for the purposes of this idea, I’ll assume you have or are searching for books on the craft of writing, this books club will focus on reading books in the genres or type of books you want to write or are writing now.

When choosing books to read, they should fall into the following catagories-

Books You Love Reading No Matter What
Often these are the books and writers who made you want to write in the first place.
Books You’re Afraid To Read (And write too!).
Books by writers you’ve envied too much to give a chance.
Look for tee the joy and/or lessons they can teach you.

To show you how this looks, I’ll share some of the books I’m going to read starting later today, burning the midnight oil a bit-

Books You Love Reading No Matter What
Often these are the books and writers who made you want to write in the first place.
Books You’re Afraid To Read (And write too!).
Books by writers you’ve envied too much to give a chance.

Look for tee the joy and/or lessons they can teach you.
To show you how this looks, I’ll share some of the books I’m going to read starting later today, burning the midnight oil a bit-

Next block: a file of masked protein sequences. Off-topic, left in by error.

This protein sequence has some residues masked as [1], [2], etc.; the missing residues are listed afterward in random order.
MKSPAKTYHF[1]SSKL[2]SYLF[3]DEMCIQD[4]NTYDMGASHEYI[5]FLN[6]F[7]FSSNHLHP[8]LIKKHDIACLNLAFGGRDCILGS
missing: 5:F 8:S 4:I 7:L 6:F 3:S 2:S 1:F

Books You Love Reading No Matter What
Anything by

Books You’re Afraid To Read (And write too!),
Anything By 

Books by writers you’ve envied too much to give a chance.

Look for tee the joy and/or lessons they can teach you.
To show you how this looks, I’ll share some of the books I’m going to read starting later today, burning the midnight oil a bit-

If you’re feeling brave enough, please share the books you want and need to read in the format and categories above in the comments.

As for me, once I’ve made some headway on my to be read list, I’ll start doing book reviews, and I’ll have a new regular feature on the blog that chronicles my Self-Study reading.

Until next time,
Be Inspired,
May The Fantastic Fauna Be With You

Your Earnest Yet Scatterbrained Literary Rat,

The Humanity Behind the Beast: Part 2 (Common Mistakes and Misconceptions)

Newcomers, please read PART 1 before continuing on.

Welcome to the second in my three part series of learning the bare basics of working with talking animals into your stories. Today we’ll cover some of the common issues that occur.

There are many serious misconceptions going around about stories with talking animals. Ranging from “These stories are only read by or interesting to preschoolers” to the equally annoying “They’re so EASY to do.”